August 23, 2011 at 9:44 am
A recent article discussing Crohn’s and Colitis UK’s campaign to improve employment prospects for those with Crohn’s disease reports that 66% of employers aren’t fully aware of the needs of those with the condition. This can make working life hard for those suffering from the disorder, but as a few adjustments could make a big difference to those with Crohn’s disease – a little awareness amongst friends and colleagues can go a long way.
So what is Crohn’s disease? Most of us know that it affects the digestive system, but as the symptoms can sometimes be similar to other illnesses, some of us might be unsure about what it actually involves. And because it’s Gut Week, now’s a good time to find out more:
Crohn’s disease is a chronic inflammation of the bowel. Symptoms most commonly present themselves in the lower areas of the gut, but can affect any area of the digestive system – and ordinarily begin between the ages of 15 and 40. These symptoms include recurring stomach pain, diarrhoea, tiredness, fevers and weight loss, and can lead to anaemia or vitamin deficiencies. Ongoing damage to the digestive system can also cause further problems, such as the narrowing of the colon or in severe cases an increased risk of developing some forms of cancer. Around 80% of Crohn’s disease sufferers will require surgery to help improve their condition at some point.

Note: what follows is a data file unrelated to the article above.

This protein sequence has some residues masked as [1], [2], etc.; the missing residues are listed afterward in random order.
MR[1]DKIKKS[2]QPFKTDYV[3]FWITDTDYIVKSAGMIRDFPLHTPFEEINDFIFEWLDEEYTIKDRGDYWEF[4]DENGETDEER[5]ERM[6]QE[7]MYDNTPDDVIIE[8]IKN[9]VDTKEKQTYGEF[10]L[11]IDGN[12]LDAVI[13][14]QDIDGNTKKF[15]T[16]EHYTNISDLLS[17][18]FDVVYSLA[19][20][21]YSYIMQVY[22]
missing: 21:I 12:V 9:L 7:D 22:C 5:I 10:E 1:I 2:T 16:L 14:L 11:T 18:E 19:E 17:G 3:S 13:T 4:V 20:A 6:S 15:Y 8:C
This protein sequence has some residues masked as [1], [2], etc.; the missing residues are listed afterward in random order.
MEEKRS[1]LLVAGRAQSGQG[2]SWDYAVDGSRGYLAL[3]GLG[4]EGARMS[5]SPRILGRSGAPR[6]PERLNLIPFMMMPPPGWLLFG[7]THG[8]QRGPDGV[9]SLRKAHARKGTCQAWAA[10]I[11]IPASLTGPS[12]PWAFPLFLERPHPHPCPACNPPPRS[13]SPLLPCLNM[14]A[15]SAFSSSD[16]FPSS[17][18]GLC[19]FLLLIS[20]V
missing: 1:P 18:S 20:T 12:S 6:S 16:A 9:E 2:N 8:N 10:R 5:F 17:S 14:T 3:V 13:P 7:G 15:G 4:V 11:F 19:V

Making life easier
These symptoms can disrupt the everyday lives of sufferers, as well as leaving some feeling unable to manage their symptoms at work. But there are often changes which could make things easier for sufferers – and some may find that having an understanding boss, the chance to work flexible hours or carrying a Can’t Wait card (which helps emergency access to toilets in public places) can help.
There are also a number of treatments and diet changes which can effectively reduce the symptoms of inflammatory bowel disease, allowing most people who have the disorder to live a relatively normal life. The most appropriate course of action varies from person to person, and is decided by specialists, doctors and dieticians.
If you would like to join discussions about Crohn’s Disease, you can log onto Crohn’s Diesase UK forum.
What do you think?
Most of us experience the odd stomach pain every now and again. But Gut Week helps us understand the digestive disorders which go beyond an occasional ache. Is Crohn’s disease something you were previously aware of? Or has it affected you or someone you know? Please let us know in the comments.